Some years are exciting in class action practice; others are tamer. In general, in any established area of the law, precedent accumulates only incrementally. And, with the modern Rule 23 entering its 50th anniversary year, it makes sense that this might be one of the years that would demonstrate that principle. There were no stunning reversals or announcements of new law this year. The Supreme Court cases promising fireworks this term were argued in 2015, but decisions held until 2016. So this year’s ten most important cases were mostly building blocks adding to pre-existing trends in the law. As a result, this list may feel a little arbitrary, and there are good arguments for looking at other cases as significant as well. Nonetheless, here are ten cases from this year you’re likeliest to see cited in various forms.
DirecTV, Inc. v. Imburgia (S.Ct. 2015). In the wake of Concepcion, several state courts—most notably California—have sought additional ways to limit the use of class action waivers in arbitration agreements. California tried to hold that a class arbitration waiver was unenforceable; Justice Breyer, writing for a 6-judge majority, held that the Federal Arbitration Act preempted the lower court’s decision.
Mullins v. Direct Digital, LLC, 795 F.3d 654 (7th Cir. 2015). Ascertainability is becoming one of the primary battlegrounds in class certification fights. And this is one of the first counterattacks to the Third Circuit’s aggressive holdings on ascertainability. In this opinion, the Seventh Circuit affirmed the lower court’s certification of a food labeling class, holding that ascertainability does not require an administratively feasible method of identifying a proposed class, just an objective one. Expect to see this cited in class cert reply briefs for some time to come.
Neale v. Volvo N. Am. LLC, 794 F.3d 353 (3d Cir 2015). One of the frustrating things about “no-injury” cases is the way in which they conflate a number of different Rule 23 issues. In Neale, the lower court denied certification because the case did not present a case or controversy under Article III. The Third Circuit vacated and remanded, clarifying that, while the case before it presented numerous predominance problems, so long as the named plaintiff has a valid claim, Article III standing is met.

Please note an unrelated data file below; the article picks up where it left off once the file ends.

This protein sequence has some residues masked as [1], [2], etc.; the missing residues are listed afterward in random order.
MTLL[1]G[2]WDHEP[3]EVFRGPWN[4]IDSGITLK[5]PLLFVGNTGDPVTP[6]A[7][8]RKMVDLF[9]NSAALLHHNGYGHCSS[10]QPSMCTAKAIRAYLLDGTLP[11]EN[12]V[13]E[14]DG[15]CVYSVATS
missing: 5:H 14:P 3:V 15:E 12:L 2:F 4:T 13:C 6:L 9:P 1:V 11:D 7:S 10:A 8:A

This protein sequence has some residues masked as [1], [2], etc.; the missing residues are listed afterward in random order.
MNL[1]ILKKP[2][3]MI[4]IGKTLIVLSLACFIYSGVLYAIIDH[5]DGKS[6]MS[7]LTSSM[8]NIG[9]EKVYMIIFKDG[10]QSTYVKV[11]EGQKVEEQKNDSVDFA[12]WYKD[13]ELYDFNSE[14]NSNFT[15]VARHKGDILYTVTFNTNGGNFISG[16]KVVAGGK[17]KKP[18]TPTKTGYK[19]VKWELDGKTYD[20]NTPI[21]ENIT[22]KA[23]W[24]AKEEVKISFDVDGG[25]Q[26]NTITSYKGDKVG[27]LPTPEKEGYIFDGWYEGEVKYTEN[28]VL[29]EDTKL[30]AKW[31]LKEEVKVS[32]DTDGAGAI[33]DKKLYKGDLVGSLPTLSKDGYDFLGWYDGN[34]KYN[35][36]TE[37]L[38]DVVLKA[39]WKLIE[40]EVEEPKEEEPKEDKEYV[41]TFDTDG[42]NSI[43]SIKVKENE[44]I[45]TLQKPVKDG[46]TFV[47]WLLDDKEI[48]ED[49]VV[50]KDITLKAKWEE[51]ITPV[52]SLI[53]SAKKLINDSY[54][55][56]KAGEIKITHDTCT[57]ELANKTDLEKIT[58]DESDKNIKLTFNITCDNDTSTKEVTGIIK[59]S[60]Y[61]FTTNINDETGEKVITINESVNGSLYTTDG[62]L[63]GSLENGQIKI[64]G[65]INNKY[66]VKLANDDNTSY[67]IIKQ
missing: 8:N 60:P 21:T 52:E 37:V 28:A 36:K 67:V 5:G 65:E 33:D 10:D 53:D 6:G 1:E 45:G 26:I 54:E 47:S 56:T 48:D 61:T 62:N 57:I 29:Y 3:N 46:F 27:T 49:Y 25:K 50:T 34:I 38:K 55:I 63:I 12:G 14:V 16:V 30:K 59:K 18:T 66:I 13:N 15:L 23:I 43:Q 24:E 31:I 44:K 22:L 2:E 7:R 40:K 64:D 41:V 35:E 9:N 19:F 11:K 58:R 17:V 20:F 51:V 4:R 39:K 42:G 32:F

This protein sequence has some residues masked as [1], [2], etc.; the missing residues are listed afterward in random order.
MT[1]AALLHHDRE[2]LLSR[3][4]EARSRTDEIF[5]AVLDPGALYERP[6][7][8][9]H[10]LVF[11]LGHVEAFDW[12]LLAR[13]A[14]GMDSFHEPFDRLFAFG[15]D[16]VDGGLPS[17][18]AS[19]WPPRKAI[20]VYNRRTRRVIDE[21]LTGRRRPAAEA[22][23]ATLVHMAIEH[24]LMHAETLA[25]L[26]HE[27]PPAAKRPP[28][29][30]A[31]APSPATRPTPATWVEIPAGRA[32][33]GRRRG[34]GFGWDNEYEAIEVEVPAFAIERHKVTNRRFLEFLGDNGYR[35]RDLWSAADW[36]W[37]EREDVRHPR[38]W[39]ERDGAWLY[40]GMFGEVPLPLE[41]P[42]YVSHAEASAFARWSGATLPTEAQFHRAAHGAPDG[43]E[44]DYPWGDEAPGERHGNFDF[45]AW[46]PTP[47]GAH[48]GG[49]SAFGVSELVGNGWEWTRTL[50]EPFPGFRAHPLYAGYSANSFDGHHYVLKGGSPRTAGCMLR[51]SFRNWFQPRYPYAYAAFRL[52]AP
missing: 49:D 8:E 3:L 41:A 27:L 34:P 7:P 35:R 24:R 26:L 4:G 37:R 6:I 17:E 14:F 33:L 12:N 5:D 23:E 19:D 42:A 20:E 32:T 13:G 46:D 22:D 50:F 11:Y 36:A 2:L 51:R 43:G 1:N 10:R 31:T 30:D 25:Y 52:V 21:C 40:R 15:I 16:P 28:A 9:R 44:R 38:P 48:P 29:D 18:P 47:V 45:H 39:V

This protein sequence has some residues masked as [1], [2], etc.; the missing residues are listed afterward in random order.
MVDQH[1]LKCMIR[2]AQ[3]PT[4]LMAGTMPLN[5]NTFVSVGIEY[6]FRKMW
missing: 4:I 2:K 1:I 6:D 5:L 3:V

Johnson v. Nextel Communications, Inc., 780 F.3d 128, 146 (2d Cir. 2015). In vacating the certification of a labor negotiation class, the Second Circuit reaffirmed the problem of state law variations in strong terms: “Once it is established that the substantive law of each class member’s state will apply to his or her claims, the case for finding the predominance of common issues and the superiority of trying this case as a class action diminishes to the vanishing point.”
Remijas v. Neiman Marcus Group, 794 F.3d 688 (7th Cir 2015). The plaintiffs sued Neiman Marcus, alleging that its susceptibility to hackers had caused them some form of unspecified future harm. The lower court dismissed the case, holding the plaintiffs lacked Article III standing. The Seventh Circuit reversed, holding that “injuries associated with resolving fraudulent charges and protecting oneself against future identity theft” provided injury concrete enough for standing. At the time, it was heralded as a case that would enable data-breach class actions. Little so far has changed that analysis.
In re BankAmerica Corp. Secs. Litig., 775 F.3d 1060 (8th Cir. 2015). The Eighth Circuit reversed a settlement with a significant cy pres component. In doing so, it held that cy pres must be used as a last resort, and the money must go to something that will provide an actual indirect benefit to the class. In the continued fight over the propriety of cy pres relief, this stands out as a particularly sharp declaration of principle.
Allen v Bedolla, 787 F.3d 1218 (9th Cir 2015). The Ninth Circuit vacated a settlement in keeping with its “high procedural standard for review of class action settlements negotiated without a certified class.” It appeared particularly concerned about the possibility of collusion. Its analysis of the nuances district courts must watch is particularly important.
Reyes v. Dollar Tree Stores, Inc., 781 F.3d 1185 (9th Cir. 2015). The Ninth Circuit reversed a remand under CAFA, holding that certification of class worth more than $5 million was ground for re-removal. In other words, it doesn’t matter how far plaintiffs can push a case in state court, if it belongs in federal court, it should wind up there.
Graham v. R.J .Reynolds Tobacco Co., 782 F.3d 1261 (11th Cir. 2015). Ever since the Florida Supreme Court affirmed certification of the Engle tobacco litigation, the federal courts have struggled with how to implement the Florida jury verdict (that “all cigarettes are inherently defective and that every cigarette sale is an inherently negligent act”) consistent with due process. In rejecting the district court’s verdict for the jury in one of the Engle progeny cases on obstacle preemption grounds, the Eleventh Circuit showed just how difficult it is to transform vague classwide findings into actual money for class members.
Pagliaroni v. Mastic Home Exteriors, Inc., 2015 U.S. Dist. LEXIS 126543 (D. Mass. Sep. 22, 2015). More and more defendants are challenging no-injury class actions on typicality grounds. After all, if the named plaintiff suffered an actual loss, but most of the class did not, it should be obvious why the named plaintiff is atypical. In denying certification of a proposed class of homeowners who alleged a latent defect in their decks, the District of Massachusetts showed that the typicality challenge is gaining traction.